Egfor and Dem had just fallen asleep when the alarm came. A wildfire had started from the celebratory fireworks the mayor had insisted the city keep. Tradition, he claimed. Now wildfires from a stray spark or two were spreading in the farmland. Some close to the Estate. Both men, exhausted, hauled themselves out of bed.
“We warned him, think he’ll haul himself out of bed to help?”
Dem shook his head, “Doubt it. As long as it don’t threaten the city, he won’t care.”
Stomping into boots and they ran out of the house, Dem’s hesitation letting all the dogs out. It shouldn’t get this far, but he could not live with himself if it did, and they died in the house. So he jumped on Calysto without even saddling him or bothering with a halter. Egfor jumped on Elf.
The two men followed the man who raised the alarm, thundering toward Bree and its surrounding farmland. Even in the dark, they saw the flames. The brisk dry wind would not help. It blew the fire away from Bree but headed directly toward the Estate of the Lost Ones. Dem heard Egfor’s cry of despair or was it his own.
Trained warhorse, the balked only slightly as the flames grew closer. Egfor jumped off Elf and ran to those throwing buckets of precious water onto the fire.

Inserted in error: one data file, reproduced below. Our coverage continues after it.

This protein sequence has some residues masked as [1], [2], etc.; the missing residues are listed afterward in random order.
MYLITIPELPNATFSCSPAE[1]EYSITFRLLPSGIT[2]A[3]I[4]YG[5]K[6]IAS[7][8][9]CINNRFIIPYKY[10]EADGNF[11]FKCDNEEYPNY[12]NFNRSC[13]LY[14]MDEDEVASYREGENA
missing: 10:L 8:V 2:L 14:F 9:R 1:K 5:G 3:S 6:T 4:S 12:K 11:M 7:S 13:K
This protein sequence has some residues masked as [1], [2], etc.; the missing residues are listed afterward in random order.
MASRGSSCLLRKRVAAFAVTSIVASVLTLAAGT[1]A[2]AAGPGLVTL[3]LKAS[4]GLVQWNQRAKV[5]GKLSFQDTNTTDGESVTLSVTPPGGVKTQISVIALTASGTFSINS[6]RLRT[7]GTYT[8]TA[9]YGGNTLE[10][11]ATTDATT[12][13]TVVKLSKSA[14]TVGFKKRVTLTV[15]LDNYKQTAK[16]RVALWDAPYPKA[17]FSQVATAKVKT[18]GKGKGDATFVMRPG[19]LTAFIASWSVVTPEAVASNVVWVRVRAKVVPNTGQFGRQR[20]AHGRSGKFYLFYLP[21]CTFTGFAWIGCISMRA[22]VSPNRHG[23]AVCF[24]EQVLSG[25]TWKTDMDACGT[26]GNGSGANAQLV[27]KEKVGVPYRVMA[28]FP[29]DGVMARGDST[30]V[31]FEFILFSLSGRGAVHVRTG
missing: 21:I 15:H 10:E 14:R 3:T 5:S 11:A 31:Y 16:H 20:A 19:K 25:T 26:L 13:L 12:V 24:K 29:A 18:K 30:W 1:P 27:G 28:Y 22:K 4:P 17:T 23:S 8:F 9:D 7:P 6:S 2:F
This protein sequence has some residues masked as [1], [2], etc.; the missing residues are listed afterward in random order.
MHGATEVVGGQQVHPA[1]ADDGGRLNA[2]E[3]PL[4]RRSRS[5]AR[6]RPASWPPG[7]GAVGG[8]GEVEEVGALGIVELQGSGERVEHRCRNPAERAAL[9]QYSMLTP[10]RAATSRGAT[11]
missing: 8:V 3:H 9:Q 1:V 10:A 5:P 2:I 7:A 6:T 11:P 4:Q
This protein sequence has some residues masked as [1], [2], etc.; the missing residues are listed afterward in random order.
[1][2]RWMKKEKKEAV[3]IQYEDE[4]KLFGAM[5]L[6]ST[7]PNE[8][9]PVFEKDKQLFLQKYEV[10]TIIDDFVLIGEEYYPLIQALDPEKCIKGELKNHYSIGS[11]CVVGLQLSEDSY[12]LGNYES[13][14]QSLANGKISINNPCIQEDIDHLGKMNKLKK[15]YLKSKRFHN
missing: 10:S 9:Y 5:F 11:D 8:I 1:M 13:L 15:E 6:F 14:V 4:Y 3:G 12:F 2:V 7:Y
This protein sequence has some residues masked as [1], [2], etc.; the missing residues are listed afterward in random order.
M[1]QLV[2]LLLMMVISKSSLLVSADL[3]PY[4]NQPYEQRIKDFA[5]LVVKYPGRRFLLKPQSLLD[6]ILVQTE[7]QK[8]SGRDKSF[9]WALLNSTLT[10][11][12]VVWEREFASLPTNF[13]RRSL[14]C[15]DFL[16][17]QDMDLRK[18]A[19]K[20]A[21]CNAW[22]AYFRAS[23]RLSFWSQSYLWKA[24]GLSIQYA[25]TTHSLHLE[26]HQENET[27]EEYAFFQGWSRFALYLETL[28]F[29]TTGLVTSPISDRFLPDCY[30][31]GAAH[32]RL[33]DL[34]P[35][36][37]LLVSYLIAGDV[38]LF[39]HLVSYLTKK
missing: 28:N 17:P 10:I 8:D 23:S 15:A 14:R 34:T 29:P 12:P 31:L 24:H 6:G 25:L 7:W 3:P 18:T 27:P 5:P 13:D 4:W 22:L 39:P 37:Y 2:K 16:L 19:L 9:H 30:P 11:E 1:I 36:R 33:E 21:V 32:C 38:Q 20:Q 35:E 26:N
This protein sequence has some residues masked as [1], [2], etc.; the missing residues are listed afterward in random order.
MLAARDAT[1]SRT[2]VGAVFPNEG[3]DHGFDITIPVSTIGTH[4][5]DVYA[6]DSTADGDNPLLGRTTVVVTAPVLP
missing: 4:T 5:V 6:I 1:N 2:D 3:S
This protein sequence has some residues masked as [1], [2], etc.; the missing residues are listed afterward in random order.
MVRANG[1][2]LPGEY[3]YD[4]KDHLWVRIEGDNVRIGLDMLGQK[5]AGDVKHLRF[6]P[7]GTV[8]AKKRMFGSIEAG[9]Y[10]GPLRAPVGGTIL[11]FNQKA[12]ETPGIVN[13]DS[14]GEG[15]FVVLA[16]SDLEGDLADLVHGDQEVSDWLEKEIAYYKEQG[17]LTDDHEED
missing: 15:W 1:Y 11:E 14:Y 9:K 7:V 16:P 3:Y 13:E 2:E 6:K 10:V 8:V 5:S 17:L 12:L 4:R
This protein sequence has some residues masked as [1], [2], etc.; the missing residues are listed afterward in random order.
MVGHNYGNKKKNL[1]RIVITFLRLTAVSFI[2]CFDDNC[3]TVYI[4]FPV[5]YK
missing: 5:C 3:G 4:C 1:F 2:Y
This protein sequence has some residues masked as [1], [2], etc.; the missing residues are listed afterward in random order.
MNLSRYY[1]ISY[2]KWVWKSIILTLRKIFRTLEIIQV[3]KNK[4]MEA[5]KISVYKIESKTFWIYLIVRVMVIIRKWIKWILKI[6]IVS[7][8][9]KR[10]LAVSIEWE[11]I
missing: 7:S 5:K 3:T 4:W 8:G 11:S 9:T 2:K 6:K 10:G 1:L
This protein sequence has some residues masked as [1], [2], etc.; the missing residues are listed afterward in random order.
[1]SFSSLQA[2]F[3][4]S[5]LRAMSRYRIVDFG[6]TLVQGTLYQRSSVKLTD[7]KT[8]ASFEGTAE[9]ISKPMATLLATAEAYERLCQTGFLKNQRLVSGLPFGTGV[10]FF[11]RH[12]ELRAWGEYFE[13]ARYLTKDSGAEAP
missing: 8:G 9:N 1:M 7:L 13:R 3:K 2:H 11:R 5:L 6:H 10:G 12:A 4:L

“Where are you getting your water,” Egfor yelled over the roar of the fire.
“Well, it’s the closest thing, but it is near dry.” A farmer yelled back.
Dem stood in his stirrups, surveying the situation. A young lad, maybe five or six, standing helpless, scared, and watching the adults work. Dem jumped off Calysto, and the horse followed him.
“You have plow horses here, lad?”
The boy nodded.
“Can you work them?”
When the boy just stood wide-eyed watching the fire, Dem grabbed the lad’s chin gently and forced the boy to look into Dem’s eyes. “Here’s what you need to do. Harness your plow horses and bring them out here. You and I have important work to do.”
The boy nodded, work he understood. Dem only hoped the boy did know how to handle the horses; he was pretty young. But he brought out two draft horses in tack. Dem hooked them up to the wagons he had loaded with barrels. He sat the boy on one of the draft horses, tying the other to the rear of the first wagon and head the short half-mile to the river.
Others came to help, and soon a steady stream of horse-drawn carts from the river to fire began. The boy stuck close to Dem but seemed less afraid. But, even with their best efforts, the fire continued to spread because of the wind.
Egfor grabbed half a dozen men, and they attempted to dig a fire break. It worked, the fires were finally under control, and the men and women put out the last of them. Children ran through the burnt fields searching for embers. The sun was just past midday, and the Estate’s wagons of food came and fed the fire workers today.